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some very big names are stumping right now in georgia's candidates for governors. vice president mike pence campaigning for republican brian kemp. oprah winfrey rallying support for the democrat, stacey abra s abrahms. these are live pictures outside of oprah's event set to begin in a few minutes. long lines. >> shows you how important the race is. all that star power coming in. this comes one day after a judge
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blocked state and county officials from rejecting absentee ballots under georgia's exact match law. the state can reject ballots if voter signatures don't match exactly the ones on file, and the judge's order is giving voters a chance to fix the discrepancy on their ballots so they will count on the absentee ballots. kaylee hartung joins us there outside of the event for oprah. look, there has been a lot of back and forth over this. stacey abrams has said this exact match law targets women and african-americans and it's wrong, but it's the law in georgia. what can you tell us from there at this point? >> well, at this point, poppy, all of the energy and excitement and focus is on turning people out. at this point, we have seen more than 1.5 million ballots cast in this election, setting records for early voting numbers to this point. in the state of georgia. and right now, i'll tell you,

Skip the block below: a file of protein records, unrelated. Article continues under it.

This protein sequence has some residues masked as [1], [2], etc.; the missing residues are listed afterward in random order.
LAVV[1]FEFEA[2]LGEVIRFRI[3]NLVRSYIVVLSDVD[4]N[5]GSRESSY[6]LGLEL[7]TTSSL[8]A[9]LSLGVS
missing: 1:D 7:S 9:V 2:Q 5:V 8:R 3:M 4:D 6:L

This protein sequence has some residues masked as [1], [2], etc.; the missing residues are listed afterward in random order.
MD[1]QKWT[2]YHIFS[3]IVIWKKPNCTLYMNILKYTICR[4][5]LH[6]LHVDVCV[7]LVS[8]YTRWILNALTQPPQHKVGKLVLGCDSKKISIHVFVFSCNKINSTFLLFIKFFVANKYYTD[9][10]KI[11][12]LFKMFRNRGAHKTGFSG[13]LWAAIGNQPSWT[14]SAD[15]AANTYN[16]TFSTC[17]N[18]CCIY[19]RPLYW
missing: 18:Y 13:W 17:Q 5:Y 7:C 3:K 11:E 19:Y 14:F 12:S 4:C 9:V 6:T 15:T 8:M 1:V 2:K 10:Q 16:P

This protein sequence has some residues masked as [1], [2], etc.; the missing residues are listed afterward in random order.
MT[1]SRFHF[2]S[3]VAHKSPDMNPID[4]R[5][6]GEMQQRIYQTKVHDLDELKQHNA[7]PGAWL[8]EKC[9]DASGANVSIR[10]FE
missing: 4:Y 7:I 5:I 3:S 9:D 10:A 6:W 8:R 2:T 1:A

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all you feel is excitement for what these candidates are bringing from their respective bases. that's what this race has been about. energizing and motivating their respective bases, today for stacey abrams, she's doing that with the help of oprah. how do you try to upstage your opponent when he says the sitting president is coming to the state on his behalf? first, you announce that former president barack obama is coming, and then you drop the big surprise that oprah, this transcendent and inspirational figure will come to town on your behalf. i'm told about 20 minutes after this announcement was made yesterday, tickets for this event sold out. as one woman in this line told me, she feels like this is an historic moment to see stage with the woman who could be the first african-american female governor ever elected in this country. and so this line has formed, about 600 people will make their way into this auditorium. this, the first town hall of two that oprah will hold today.